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The association between telomere length and risk of breast cancer in Singapore Chinese Health Study

Xun, Xiaoshuang (2018) The association between telomere length and risk of breast cancer in Singapore Chinese Health Study. Master Essay, University of Pittsburgh.

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Background: Telomeres are tandemly repeated sequences located at the distal ends of linear chromosomes, which play an important role in maintaining chromosome integrity and cell replication. Although numerous epidemiological studies have examined the association between telomere length and risk of breast cancer, the results are conflicting. In this study, we evaluated the association between telomere length and risk of breast cancer using the data from the Singapore Chinese Health Study, a prospective, population-based study. Methods: Study subjects were 14,306 women aged 45-74 years at enrollment in the Singapore Chinese Health Study. The subjects' information of demographics, lifestyle, and reproductive history was collected at enrollment and blood sample collection. Telomere length was measured using the qPCR method. Hazard ratios (HRs) and 95% confidence intervals (95% CIs) for risk of breast cancer associated with telomere length in quintiles were calculated using Cox proportional hazard regression, with adjustment for age at blood collection, level of education, body mass index (BMI), number of live births (0, 1-2, 3-4, or 5+) and age at first live birth (nulliparous, <20, 21-25, 26-30, or 31+ years). Results: Breast cancer risk was increased significantly in association with longer telomere length. Women with the highest quintile of telomere length had a 47% higher risk of breast cancer (HR = 1.47, 95% CI = 0.90-2.38, Ptrend = 0.01) compared with the lowest quintile. The association is apparent in women that were overweight/obese (HR = 2.0, 95% CI 1.02 - 3.91, Ptrend = 0.01); women who had menarche less than 14 years old (HR = 1.56, 95% CI 0.84-2.89, Ptrend = 0.01); women who gave first live birth 26 years old or older (HR = 1.74, 95% CI 0.86-3.54, Ptrend = 0.02); and women who had 3 or more children (HR = 1.64, 95% CI 0.83-3.23, Ptrend = 0.02). Conclusion: Longer telomere length is associated with increased risk of breast cancer in an Asian/Pacific Islander population. This finding could provide a significant benefit to public health, as it could serve as convincing evidence for telomere length measurement as a biomarker in breast cancer prevention and development.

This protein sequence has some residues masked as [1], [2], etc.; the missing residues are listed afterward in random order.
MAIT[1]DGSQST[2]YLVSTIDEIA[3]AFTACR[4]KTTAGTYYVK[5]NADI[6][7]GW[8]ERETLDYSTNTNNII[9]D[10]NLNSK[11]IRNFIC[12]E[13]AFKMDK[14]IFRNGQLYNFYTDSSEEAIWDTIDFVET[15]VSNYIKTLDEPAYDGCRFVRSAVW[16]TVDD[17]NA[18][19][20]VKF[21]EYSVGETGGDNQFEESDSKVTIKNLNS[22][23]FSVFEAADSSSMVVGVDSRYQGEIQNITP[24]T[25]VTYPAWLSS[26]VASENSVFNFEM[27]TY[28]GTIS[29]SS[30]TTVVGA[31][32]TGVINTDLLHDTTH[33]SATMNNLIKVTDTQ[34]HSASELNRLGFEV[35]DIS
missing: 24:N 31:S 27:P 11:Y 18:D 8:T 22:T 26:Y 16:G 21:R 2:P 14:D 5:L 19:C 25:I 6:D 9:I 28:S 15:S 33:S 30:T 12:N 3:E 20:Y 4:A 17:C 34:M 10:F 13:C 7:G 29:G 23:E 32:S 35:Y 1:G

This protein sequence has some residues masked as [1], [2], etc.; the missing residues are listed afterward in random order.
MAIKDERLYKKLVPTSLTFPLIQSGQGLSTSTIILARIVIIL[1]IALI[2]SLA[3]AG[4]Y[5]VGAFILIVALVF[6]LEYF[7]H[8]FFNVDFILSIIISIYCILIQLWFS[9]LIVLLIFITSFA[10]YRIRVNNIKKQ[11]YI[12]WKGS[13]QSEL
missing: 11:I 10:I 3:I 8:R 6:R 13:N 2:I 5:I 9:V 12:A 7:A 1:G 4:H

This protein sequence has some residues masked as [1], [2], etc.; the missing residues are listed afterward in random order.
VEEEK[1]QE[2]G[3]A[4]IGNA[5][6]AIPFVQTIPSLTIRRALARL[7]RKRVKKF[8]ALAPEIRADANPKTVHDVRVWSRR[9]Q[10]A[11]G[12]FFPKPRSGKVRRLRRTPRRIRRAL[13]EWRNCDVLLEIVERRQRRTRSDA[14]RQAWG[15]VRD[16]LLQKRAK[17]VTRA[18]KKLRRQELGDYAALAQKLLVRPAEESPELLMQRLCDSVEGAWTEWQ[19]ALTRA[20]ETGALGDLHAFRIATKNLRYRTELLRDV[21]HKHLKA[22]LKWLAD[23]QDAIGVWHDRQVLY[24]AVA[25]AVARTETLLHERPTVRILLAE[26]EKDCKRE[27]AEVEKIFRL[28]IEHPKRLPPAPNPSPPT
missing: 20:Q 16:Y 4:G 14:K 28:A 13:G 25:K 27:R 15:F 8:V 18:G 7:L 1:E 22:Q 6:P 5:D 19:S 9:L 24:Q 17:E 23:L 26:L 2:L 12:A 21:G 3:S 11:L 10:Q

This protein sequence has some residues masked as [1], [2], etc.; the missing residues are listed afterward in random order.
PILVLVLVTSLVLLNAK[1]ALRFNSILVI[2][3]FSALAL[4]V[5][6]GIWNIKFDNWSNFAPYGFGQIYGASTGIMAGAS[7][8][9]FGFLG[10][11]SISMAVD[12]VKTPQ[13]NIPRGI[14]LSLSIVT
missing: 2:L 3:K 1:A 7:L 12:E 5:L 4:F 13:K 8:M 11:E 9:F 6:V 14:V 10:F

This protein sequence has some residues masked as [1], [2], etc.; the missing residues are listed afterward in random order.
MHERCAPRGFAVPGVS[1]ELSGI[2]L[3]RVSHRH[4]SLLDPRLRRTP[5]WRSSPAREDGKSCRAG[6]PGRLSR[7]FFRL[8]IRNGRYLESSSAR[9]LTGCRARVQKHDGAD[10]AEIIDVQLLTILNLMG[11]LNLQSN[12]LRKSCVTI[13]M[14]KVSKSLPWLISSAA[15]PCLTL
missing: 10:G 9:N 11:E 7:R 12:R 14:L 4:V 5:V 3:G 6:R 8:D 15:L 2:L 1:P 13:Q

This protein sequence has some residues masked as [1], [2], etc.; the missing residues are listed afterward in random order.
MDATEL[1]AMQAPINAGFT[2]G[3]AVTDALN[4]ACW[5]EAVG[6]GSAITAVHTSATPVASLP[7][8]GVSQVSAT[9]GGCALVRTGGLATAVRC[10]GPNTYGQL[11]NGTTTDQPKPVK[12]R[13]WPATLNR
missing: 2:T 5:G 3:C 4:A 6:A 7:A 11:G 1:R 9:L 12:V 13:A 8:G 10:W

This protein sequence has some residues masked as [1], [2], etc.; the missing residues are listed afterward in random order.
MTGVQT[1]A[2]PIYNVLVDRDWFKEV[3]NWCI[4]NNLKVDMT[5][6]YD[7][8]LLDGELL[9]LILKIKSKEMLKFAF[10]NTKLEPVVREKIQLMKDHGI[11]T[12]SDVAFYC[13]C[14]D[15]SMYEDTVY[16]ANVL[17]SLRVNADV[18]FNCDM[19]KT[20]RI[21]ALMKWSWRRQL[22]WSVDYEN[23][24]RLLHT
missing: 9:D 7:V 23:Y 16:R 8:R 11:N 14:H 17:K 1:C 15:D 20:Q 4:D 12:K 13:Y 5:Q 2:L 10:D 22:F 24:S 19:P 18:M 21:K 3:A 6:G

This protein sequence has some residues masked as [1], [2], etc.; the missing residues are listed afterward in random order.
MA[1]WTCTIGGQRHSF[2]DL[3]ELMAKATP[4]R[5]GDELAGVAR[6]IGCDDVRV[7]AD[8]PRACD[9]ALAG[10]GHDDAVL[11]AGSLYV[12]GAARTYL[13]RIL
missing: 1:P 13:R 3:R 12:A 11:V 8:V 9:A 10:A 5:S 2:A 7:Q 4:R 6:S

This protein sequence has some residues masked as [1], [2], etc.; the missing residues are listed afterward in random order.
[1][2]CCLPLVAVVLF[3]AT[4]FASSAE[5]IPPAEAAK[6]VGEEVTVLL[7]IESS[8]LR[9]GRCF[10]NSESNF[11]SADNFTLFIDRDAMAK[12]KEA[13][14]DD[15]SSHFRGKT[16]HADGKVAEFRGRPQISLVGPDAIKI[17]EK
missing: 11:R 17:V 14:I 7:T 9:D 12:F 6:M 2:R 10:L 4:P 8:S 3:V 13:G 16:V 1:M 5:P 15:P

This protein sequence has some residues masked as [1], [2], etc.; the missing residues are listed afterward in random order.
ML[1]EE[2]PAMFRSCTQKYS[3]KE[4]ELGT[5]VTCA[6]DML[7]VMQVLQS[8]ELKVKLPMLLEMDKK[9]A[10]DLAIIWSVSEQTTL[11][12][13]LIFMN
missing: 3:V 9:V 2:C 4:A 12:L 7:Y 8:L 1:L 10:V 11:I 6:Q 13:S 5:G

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Item Type: Other Thesis, Dissertation, or Long Paper (Master Essay)
Status: Unpublished
CreatorsEmailPitt UsernameORCID
Xun, Xiaoshuangxix49@pitt.eduxix49
ContributionContributors NameEmailPitt UsernameORCID
Committee ChairYuan, JMyuanj@pitt.eduYUANJUNSPECIFIED
Committee MemberOpresko, PLplo4@pitt.eduplo4UNSPECIFIED
Committee MemberSamavat, Hsamavath@upmc.eduUNSPECIFIEDUNSPECIFIED
Centers: Other Centers, Institutes, Offices, or Units > Hillman Cancer Center
Date: 23 April 2018
Date Type: Submission
Number of Pages: 37
Institution: University of Pittsburgh
Schools and Programs: School of Public Health > Epidemiology
Degree: MPH - Master of Public Health
Thesis Type: Master Essay
Refereed: Yes
Date Deposited: 19 Aug 2019 20:14
Last Modified: 01 May 2020 05:15


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